On Apr 20, 2017, at 8:38 PM,<> wrote:

Hold on a moment folk – does this problem really exist?

I’m looking at which is the RDF/XML serialization of W3C Basic Geo.
Here’s the key axioms.

geo:lat   rdfs:domain geo:SpatialThing .
geo:long rdfs:domain geo:SpatialThing .
geo:Point rdfs:subClassOf geo:SpatialThing .

And from

geosparql:Geometry rdfs:subClassOf geosparql:SpatialObject .

then it looks to me like

geo:SpatialThing owl:equivalentClass geosparql:SpatialObject .
geo:Point rdfs:subClassOf geosparql:Geometry .

and there is no inconsistency. Appearance of geo:lat and geo:long properties only entails that it is a geosparql:SpatialObject, so can be either a Feature or a Geometry.

Am I missing something?


From: Rob Atkinson []
Sent: Thursday, 20 April, 2017 06:24
To: Joshua Lieberman <<>>; Andreas Harth <<>>
Subject: Re: SpatialThing and feature (again)

This could also be resolved by thinking of geo:long as a property that can entail a geometry property of the feature - maybe its even a geometry property in the same way that a 2D point is a partial representation of a 3D location?


On Thu, 20 Apr 2017 at 02:38 Joshua Lieberman <<>> wrote:

It may not be worth delving too deeply into this...

W3C Basic Geo defines SpatialThing and then subclasses it to Point carrying the lat and long properties. No one defines their own SpatialThings, they simply add geo:lat and geo:long properties to some resource X to turn it into “also a Point”, in other words “also a geometry”. This implies for most users but does not actually assert that resource X is both a feature and a geometry. One could form a subclass of geo:SpatialThing that was actually disjoint with geo:Point or other geometry,  which would then align more-or-less with iso geosparql:Feature, hence the assertion that some geo:SpatialThings are geosparql:Features. This is largely hypothetical.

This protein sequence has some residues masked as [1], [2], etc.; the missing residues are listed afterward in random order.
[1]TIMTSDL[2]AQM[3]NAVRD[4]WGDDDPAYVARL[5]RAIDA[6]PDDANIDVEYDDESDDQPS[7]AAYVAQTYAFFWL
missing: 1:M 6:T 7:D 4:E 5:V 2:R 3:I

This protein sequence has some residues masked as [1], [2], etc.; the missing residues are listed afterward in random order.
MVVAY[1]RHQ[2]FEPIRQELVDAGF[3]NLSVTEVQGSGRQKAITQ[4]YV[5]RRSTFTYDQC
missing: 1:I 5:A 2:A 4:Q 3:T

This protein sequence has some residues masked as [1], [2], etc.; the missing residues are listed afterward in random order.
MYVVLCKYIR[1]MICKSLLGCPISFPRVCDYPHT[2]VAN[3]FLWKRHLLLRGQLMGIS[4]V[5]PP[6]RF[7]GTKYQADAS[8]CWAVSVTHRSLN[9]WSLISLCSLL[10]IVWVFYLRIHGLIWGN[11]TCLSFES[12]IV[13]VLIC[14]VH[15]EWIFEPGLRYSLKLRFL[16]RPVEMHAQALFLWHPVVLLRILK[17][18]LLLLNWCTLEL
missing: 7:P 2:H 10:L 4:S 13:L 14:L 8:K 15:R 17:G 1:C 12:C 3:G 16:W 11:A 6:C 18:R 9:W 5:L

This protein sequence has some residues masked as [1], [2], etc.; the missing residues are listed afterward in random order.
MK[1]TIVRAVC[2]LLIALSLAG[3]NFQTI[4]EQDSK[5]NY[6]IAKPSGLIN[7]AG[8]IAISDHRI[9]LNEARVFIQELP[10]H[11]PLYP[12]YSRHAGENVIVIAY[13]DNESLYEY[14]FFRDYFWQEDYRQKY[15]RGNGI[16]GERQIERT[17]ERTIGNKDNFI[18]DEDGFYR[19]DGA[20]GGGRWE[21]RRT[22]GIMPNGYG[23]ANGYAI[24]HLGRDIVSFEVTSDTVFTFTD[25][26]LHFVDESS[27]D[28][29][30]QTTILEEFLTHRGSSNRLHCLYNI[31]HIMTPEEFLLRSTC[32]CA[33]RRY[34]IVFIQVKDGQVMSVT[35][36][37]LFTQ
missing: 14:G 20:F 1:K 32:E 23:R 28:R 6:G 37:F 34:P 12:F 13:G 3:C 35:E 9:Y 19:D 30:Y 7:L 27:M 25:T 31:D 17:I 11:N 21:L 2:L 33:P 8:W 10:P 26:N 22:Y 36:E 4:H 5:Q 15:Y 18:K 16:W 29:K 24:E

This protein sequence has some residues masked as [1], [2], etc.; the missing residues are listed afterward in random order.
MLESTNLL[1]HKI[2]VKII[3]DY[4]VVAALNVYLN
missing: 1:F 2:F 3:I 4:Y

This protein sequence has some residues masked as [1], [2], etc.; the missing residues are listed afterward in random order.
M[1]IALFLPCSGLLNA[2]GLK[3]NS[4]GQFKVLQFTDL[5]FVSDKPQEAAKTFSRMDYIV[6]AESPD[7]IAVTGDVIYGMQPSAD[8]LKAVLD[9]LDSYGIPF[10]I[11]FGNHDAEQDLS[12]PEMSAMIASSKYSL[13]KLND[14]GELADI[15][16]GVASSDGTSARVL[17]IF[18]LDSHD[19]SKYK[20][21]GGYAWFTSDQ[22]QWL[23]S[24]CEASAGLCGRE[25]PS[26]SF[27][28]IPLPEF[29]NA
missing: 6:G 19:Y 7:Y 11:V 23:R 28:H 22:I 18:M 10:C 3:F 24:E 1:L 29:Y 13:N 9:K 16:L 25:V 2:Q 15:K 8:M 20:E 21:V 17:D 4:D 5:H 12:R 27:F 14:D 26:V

There is a similar property in GeoRSS, the point(pos) property, but this doesn’t try to create one feature-geometry amalgam. It’s simply a shortcut for a longer expression that identifies some resource as a _Feature with a “where" object property connecting to a Point geometry resource.

It might be most accurate to say that your example of using W3C Basic Geo to represent feature and geometry in the “style” of geosparql is actually the longhand of what people are trying to do when they do use geo:lat and geo:long, identifying a resource as a real world feature and giving it a closely allied point geometry.


> On Apr 19, 2017, at 11:54 AM, Andreas Harth <<>> wrote:
> Hi,
> On 04/19/17 13:29, Joshua Lieberman wrote:
>> My understanding based on the limited documentation is that w3cgeo:SpatialThing covers both features and models such as geometries, so
> that's my understanding too.  With the W3C WGS84 vocabulary you can write:
> @prefix geo: <<>> .
> @prefix : <#> .
> :bob a geo:SpatialThing ; geo:lat "52.5196143" ; geo:long "13.4065603" .
> So the resource with the URI :bob is both the "feature" and the "geometry".
> In other representations (NeoGeo, GeoSPARQL), you would identify two separate
> resources:
> @prefix geo: <<>> .
> @prefix : <#> .
> :bob a :Feature ; :geometry _:bnode .
> _:bnode a :Geometry , geo:Point ; geo:lat "52.5196143" ; geo:long "13.4065603" .
> The URI :bob now represents the "feature" resource, and the blank node _:bnode
> represents the "geometry" resource.
> I wouldn't know how to write OWL axioms to map the two modeling choices though.
> Best regards,
> Andreas.

Received on Friday, 21 April 2017 21:48:00 UTC